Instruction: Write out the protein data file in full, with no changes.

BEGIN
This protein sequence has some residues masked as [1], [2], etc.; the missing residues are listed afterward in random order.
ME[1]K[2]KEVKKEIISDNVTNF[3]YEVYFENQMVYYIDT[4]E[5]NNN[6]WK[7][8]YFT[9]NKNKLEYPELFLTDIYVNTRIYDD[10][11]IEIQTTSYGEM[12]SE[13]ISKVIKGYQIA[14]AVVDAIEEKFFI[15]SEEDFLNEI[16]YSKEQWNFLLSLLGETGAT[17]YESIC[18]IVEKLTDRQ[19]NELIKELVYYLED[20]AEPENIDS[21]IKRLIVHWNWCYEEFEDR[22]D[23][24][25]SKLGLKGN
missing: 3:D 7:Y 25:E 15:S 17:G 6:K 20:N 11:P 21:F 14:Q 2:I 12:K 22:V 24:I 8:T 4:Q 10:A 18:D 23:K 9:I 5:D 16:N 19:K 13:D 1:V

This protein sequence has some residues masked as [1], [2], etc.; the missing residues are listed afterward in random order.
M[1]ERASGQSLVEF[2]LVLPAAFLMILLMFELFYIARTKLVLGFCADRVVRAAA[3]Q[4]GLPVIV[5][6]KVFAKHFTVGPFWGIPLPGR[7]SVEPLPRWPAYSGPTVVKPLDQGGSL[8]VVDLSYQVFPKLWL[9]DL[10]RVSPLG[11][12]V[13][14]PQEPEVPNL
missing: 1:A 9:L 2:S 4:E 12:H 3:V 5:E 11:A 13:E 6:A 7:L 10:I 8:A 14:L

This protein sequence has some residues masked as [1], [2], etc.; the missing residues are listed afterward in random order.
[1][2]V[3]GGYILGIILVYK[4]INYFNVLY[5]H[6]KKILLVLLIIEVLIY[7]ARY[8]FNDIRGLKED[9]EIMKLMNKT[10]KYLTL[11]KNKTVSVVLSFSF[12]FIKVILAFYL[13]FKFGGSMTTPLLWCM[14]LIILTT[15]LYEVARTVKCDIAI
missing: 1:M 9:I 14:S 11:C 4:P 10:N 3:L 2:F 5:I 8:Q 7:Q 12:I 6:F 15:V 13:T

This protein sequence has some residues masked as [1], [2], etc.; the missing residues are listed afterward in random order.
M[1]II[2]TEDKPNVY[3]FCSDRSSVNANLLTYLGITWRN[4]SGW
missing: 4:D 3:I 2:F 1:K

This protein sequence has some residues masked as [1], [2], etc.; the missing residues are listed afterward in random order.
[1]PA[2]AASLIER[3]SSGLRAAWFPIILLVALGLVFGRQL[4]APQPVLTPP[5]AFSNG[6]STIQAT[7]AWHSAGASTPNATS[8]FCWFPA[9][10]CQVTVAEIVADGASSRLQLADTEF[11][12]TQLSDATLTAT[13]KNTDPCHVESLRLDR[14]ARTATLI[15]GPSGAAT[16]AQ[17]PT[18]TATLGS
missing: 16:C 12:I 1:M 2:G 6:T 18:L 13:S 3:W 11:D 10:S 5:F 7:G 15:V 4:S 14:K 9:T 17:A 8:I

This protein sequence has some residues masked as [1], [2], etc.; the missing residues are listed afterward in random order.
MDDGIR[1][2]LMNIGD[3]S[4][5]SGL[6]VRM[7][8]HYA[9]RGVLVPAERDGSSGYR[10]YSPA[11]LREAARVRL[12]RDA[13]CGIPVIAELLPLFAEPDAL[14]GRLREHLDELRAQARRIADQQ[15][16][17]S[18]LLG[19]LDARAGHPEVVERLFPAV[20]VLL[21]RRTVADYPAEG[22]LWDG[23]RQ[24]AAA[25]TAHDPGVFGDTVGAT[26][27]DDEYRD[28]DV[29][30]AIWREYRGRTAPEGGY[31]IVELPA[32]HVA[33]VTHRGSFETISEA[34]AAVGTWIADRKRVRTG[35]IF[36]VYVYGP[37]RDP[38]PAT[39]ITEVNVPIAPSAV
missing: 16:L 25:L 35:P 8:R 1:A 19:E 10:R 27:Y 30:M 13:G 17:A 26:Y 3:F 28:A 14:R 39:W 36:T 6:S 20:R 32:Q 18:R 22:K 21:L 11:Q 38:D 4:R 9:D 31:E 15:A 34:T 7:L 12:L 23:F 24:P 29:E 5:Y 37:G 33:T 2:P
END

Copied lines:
This protein sequence has some residues masked as [1], [2], etc.; the missing residues are listed afterward in random order.
ME[1]K[2]KEVKKEIISDNVTNF[3]YEVYFENQMVYYIDT[4]E[5]NNN[6]WK[7][8]YFT[9]NKNKLEYPELFLTDIYVNTRIYDD[10][11]IEIQTTSYGEM[12]SE[13]ISKVIKGYQIA[14]AVVDAIEEKFFI[15]SEEDFLNEI[16]YSKEQWNFLLSLLGETGAT[17]YESIC[18]IVEKLTDRQ[19]NELIKELVYYLED[20]AEPENIDS[21]IKRLIVHWNWCYEEFEDR[22]D[23][24][25]SKLGLKGN
missing: 3:D 7:Y 25:E 15:S 17:G 6:K 20:N 11:P 21:F 14:Q 2:I 12:K 22:V 24:I 8:T 4:Q 10:A 18:D 23:K 9:I 5:D 16:N 19:K 13:D 1:V

This protein sequence has some residues masked as [1], [2], etc.; the missing residues are listed afterward in random order.
M[1]ERASGQSLVEF[2]LVLPAAFLMILLMFELFYIARTKLVLGFCADRVVRAAA[3]Q[4]GLPVIV[5][6]KVFAKHFTVGPFWGIPLPGR[7]SVEPLPRWPAYSGPTVVKPLDQGGSL[8]VVDLSYQVFPKLWL[9]DL[10]RVSPLG[11][12]V[13][14]PQEPEVPNL
missing: 1:A 9:L 2:S 4:E 12:H 3:V 5:E 11:A 13:E 6:A 7:L 10:I 8:A 14:L

This protein sequence has some residues masked as [1], [2], etc.; the missing residues are listed afterward in random order.
[1][2]V[3]GGYILGIILVYK[4]INYFNVLY[5]H[6]KKILLVLLIIEVLIY[7]ARY[8]FNDIRGLKED[9]EIMKLMNKT[10]KYLTL[11]KNKTVSVVLSFSF[12]FIKVILAFYL[13]FKFGGSMTTPLLWCM[14]LIILTT[15]LYEVARTVKCDIAI
missing: 1:M 9:I 14:S 11:C 4:P 10:N 3:L 2:F 5:I 8:Q 7:Q 12:I 6:F 15:V 13:T

This protein sequence has some residues masked as [1], [2], etc.; the missing residues are listed afterward in random order.
M[1]II[2]TEDKPNVY[3]FCSDRSSVNANLLTYLGITWRN[4]SGW
missing: 4:D 3:I 2:F 1:K

This protein sequence has some residues masked as [1], [2], etc.; the missing residues are listed afterward in random order.
[1]PA[2]AASLIER[3]SSGLRAAWFPIILLVALGLVFGRQL[4]APQPVLTPP[5]AFSNG[6]STIQAT[7]AWHSAGASTPNATS[8]FCWFPA[9][10]CQVTVAEIVADGASSRLQLADTEF[11][12]TQLSDATLTAT[13]KNTDPCHVESLRLDR[14]ARTATLI[15]GPSGAAT[16]AQ[17]PT[18]TATLGS
missing: 16:C 12:I 1:M 2:G 6:T 18:L 13:S 3:W 11:D 10:S 5:F 7:G 15:V 4:S 14:K 9:T 17:A 8:I

This protein sequence has some residues masked as [1], [2], etc.; the missing residues are listed afterward in random order.
MDDGIR[1][2]LMNIGD[3]S[4][5]SGL[6]VRM[7][8]HYA[9]RGVLVPAERDGSSGYR[10]YSPA[11]LREAARVRL[12]RDA[13]CGIPVIAELLPLFAEPDAL[14]GRLREHLDELRAQARRIADQQ[15][16][17]S[18]LLG[19]LDARAGHPEVVERLFPAV[20]VLL[21]RRTVADYPAEG[22]LWDG[23]RQ[24]AAA[25]TAHDPGVFGDTVGAT[26][27]DDEYRD[28]DV[29][30]AIWREYRGRTAPEGGY[31]IVELPA[32]HVA[33]VTHRGSFETISEA[34]AAVGTWIADRKRVRTG[35]IF[36]VYVYGP[37]RDP[38]PAT[39]ITEVNVPIAPSAV
missing: 16:L 25:L 35:P 8:R 1:A 19:E 10:R 27:Y 30:M 13:G 17:A 26:Y 3:F 28:A 14:R 39:W 36:T 6:S 20:R 32:Q 18:R 22:K 21:L 11:Q 38:D 4:R 9:D 31:E 15:A 34:T 7:L 12:L 23:F 24:P 29:E 5:Y 37:G 33:T 2:P